High Altitude Baking: Lemon-poppy seed muffins (recipe)
March 25, 2016
Editor's note: High altitude makes cookies spread in the pan, cakes fall and few baked goods turn out as they do at sea level. This twice-monthly column presents recipes and tips that make baking in the mountains successful.
Tender, lemony, with a little crunch — everybody loves this! That's what I scribbled in the margin of this recipe years ago, and my notes still hold today. This little muffin is a winner. Serve it at breakfast, lunch or dinner, and I guarantee it'll brighten the meal.
To assure its success, bring the batter together gently and quickly, stopping as soon as the dry and wet ingredients combine. If you beat it, as you would when making a cake by the creaming method, you'll end up with a tough texture.
Lemon-poppy seed muffins
(Adjusted for elevations of 8,000 feet and above. Make in a standard muffin pan.)
4 tablespoons unsalted butter
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1/3 cup superfine granulated sugar, preferably Baker's
Finely grated zest and juice of half a large lemon
1 cup plus 2 tablespoons bleached, all-purpose flour (spoon and level)
½ teaspoon baking powder
Pinch baking soda
1/8 teaspoon salt
1 tablespoon poppy seeds
¼ cup plus 2 tablespoons sour cream
1 large egg
¾ teaspoon vanilla extract
1 tablespoon unsalted butter
1 tablespoon superfine granulated sugar
2 teaspoons lemon juice
Step 1: Preheat the oven to 400 degrees with a rack in the center position. Line the cups of the muffin pan with paper liners, and grease them with a vegetable oil-flour spray (both are necessary to prevent muffins from sticking at high altitudes).
Step 2: Cut up the 4 tablespoons of butter, place them in a 2-cup glass measure, and microwave until butter is melted. Set aside to cool.
Step 3: Add the sugar and lemon zest to a mixing bowl, and rub them together with clean fingers until the sugar absorbs the oil and becomes slightly damp and the lemon fragrance is strong. Add the flour, baking powder, baking soda and salt, and whisk to combine well. Add the poppy seeds, and whisk/stir until evenly distributed. Set aside.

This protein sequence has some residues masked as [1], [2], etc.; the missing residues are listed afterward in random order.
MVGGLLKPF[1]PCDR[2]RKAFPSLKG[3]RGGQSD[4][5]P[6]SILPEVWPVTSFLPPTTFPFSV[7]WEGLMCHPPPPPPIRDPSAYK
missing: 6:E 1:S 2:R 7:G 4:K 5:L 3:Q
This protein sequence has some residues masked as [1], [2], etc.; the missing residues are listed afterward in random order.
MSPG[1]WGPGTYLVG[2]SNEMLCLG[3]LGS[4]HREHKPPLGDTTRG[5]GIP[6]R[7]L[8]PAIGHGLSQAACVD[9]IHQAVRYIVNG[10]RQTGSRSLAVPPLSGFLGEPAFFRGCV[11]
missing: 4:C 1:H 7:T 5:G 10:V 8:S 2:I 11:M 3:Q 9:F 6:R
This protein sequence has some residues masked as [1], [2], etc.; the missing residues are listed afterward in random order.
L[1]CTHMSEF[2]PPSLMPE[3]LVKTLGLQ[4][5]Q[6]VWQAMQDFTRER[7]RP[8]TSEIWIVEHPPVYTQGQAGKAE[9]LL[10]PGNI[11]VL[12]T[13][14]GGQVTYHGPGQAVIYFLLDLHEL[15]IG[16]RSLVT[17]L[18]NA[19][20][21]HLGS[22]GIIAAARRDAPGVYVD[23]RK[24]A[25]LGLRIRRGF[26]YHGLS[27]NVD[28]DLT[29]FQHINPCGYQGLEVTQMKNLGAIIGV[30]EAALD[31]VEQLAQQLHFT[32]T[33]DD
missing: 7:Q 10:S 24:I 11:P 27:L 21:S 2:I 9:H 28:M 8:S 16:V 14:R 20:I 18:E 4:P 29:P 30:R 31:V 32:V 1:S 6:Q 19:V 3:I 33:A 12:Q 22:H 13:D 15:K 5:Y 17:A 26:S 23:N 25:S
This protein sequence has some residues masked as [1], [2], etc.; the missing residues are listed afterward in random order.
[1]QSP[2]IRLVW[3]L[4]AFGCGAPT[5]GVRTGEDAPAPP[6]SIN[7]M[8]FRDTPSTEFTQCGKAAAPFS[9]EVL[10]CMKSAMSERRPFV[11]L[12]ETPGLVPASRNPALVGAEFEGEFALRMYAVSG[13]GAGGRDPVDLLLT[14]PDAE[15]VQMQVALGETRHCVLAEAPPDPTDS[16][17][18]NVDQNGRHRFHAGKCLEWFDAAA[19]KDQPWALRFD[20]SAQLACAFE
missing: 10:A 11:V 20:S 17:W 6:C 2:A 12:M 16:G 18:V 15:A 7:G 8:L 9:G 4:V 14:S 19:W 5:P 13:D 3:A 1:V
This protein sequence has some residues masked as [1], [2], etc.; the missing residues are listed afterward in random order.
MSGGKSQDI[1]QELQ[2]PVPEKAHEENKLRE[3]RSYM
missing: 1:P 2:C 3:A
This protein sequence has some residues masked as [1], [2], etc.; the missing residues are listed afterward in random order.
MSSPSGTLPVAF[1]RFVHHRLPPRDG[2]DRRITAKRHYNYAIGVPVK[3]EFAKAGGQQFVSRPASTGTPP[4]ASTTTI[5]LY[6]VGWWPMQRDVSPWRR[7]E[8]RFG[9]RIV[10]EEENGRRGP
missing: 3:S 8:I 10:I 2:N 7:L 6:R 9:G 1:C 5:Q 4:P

Step 4: To the melted butter, add the lemon juice (you should have about 2 to 3 tablespoons), sour cream, egg and vanilla, and whisk until smooth and blended. Add this to the dry ingredients, and use a rubber or silicone spatula to quickly combine them just until no dry ingredients are visible. Don't overmix; the batter need not be smooth — a few lumps are fine.
Step 5: Fill the lined muffin cups to ½ inch from the top; smooth the tops of the batter if misshapen. Bake until tops color slightly with golden spots and a thin knife inserted in the center comes out clean, about 15 to 20 minutes.
Step 6: While the muffins bake, prepare the glaze: In a small bowl or 1-cup measure, melt the butter, and stir in the sugar and lemon juice. When muffins are done, move pan to a rack. Immediately brush a thin layer of glaze over the top of each muffin. Repeat until glaze is gone. Remove muffins from pan, and place on rack to cool. Serve warm (if made early in the day, rewarm in a 325 degree oven). They're best the day they're made but can be frozen for up to a month.
Yields 6 to 7 muffins; can double recipe.
This recipe is a variation of one from "Baking," by Dorie Greenspan. Vera Dawson, author of the high-altitude cookbook "Cookies in the Clouds" (available at The Next Page Books & Nosh in Frisco), is a chef instructor with CMC's Culinary Institute. Contact her at firstname.lastname@example.org.
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